Article infos

Published in Vol. 30, Fasc. 3-4 (2001)

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Un giraffidae dans le pliocène de Montpellier ?
Claude Guérin
Keywords: Artiodactyla; France; Giraffidae; Mammalia; Montpellier; Ruscinian
 
  Abstract

    An upper giraffid premolar without any indication about its origin is preserved at the Montpellier University among numerous fossils from the ruscinian formation of Montpellier. It can be related to Samotherium, of the Upper Miocene in Eastern Europe, North Africa and Asia, or more probably to Bramatherium  or Hydaspitherium of the Pliocene of South East Asia. The sedimentological study of the matrix shows a calcareous background, which may indicate that this tooth does not come from the Montpellier formation. 


  Article infos

Published in Vol. 16, Fasc. 3 (1986)

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Les vertébres dévoniens de la Montagne Noire (Sud de la France) et leur apport à la phylogénie des pachyosteomorphes (Placodermes Arthrodires).
Hervé Lelièvre, Raimund Feist, Daniel Goujet and Alain Blieck
Keywords: Devonian; Montagne Noire; New taxon; Phylogeny; Placoderms; Stratigraphy; Vertebrate
 
  Abstract

    Several different taxa of jawed vertebrates are reported for the first time from the Devonian of south-eastern Montagne Noire, France. Besides some undeterminable fragments of placoderm fishes from the Pragian and Lower Emsian, the material from the Upper Devonian is mainly represented by Melanosteus occitanus gen. and sp. nov. (Frasnian) and Thoralodus cabrieri LEHMAN, 1952 ("Famennian"). The good state of preservation of Melanosteus allows a detailed anatomical study leading to a phylogenetic analysis of the selenosteid pachyosteomorphs. 


  Article infos

Published in Vol. 17, Fasc. 1 (1987)

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Les gangas (Aves, Columbiformes, Pteroclidae) du Paléocène et du Miocène inférieur de France.
Cécile Mourer-Chauviré
Keywords: Birds; evolution; Lower Miocene; New taxa; Oligocene; Paleoecology; Paulhiac; Quercy phosphorites; Saint-Gérand-Ie-Puy; Sandgrouse; Upper Eocene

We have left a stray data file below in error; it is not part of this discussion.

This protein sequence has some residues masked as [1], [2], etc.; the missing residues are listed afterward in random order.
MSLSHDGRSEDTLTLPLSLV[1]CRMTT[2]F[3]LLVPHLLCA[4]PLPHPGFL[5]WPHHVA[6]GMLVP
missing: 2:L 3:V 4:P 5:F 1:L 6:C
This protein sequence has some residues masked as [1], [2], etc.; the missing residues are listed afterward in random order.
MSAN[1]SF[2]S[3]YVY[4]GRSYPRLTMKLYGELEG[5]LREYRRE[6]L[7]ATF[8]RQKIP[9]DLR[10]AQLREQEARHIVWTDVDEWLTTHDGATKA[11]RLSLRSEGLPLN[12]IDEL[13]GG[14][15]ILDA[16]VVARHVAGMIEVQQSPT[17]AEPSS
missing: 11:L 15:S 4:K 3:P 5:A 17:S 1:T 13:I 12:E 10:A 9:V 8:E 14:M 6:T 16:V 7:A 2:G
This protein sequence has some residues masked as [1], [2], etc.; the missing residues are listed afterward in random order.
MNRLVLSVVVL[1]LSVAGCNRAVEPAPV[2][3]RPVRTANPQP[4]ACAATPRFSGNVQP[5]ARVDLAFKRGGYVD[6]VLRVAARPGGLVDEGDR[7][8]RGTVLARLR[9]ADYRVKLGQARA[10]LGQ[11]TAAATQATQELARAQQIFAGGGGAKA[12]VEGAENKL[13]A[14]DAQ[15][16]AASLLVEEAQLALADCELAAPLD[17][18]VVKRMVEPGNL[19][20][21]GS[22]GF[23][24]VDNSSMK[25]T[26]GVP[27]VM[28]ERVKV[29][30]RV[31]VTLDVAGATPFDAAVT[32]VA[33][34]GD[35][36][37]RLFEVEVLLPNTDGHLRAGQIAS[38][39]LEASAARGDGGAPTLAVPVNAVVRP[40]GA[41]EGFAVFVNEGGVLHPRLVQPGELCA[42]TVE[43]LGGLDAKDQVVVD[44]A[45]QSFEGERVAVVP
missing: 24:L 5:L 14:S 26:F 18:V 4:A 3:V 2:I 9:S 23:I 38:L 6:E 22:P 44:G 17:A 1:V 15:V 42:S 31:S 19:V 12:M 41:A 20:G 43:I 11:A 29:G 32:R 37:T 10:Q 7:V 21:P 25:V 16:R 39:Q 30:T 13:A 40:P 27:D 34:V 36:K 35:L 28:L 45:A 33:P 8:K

Abstract

    The two species of Sandgrouse from Quercy, Pterocles validus MILNE-EDWARDS and P. larvatus MILNE-EDWARDS, are ascribed to the genus Archaeoganga MOURER-CI-IAUVIRÉ which includes a third, very large species, A. pinguis. The sandgrouse of Saint-Gérand-le-Puy, Pterocles sepultus MILNE-EDWARDS, is ascribed to a new genus, Lepzoganga. This form appears in the Upper Oligocene of Quercy, in Pech Desse and Pech du Fraysse localities, and is still present in the Lower Miocene of Saint-Gérand-le-Puy and Paulhiac. Recent sandgrouse live in semidesert or desert areas. The indications provided by mammal and bird faunas in the localities where sandgrouse were found, confirm that the paleoenvironment was open and arid. The morphological study of these fossils indicates that, in the Upper Eocene, the Pteroclidae were already completely individualized with respect to Charadriiformes.
      


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Published in Vol. 22, Fasc. 2-3 (1993)

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Contributions à l'étude du gisement Miocène supérieur de Montredon (Hérault). Les grands mammifères. 2 - les carnivores
Gérard de Beaumont
Keywords: Anatomy; Carnivora; France; Montredon; systematics; Upper Miocene
 
  Abstract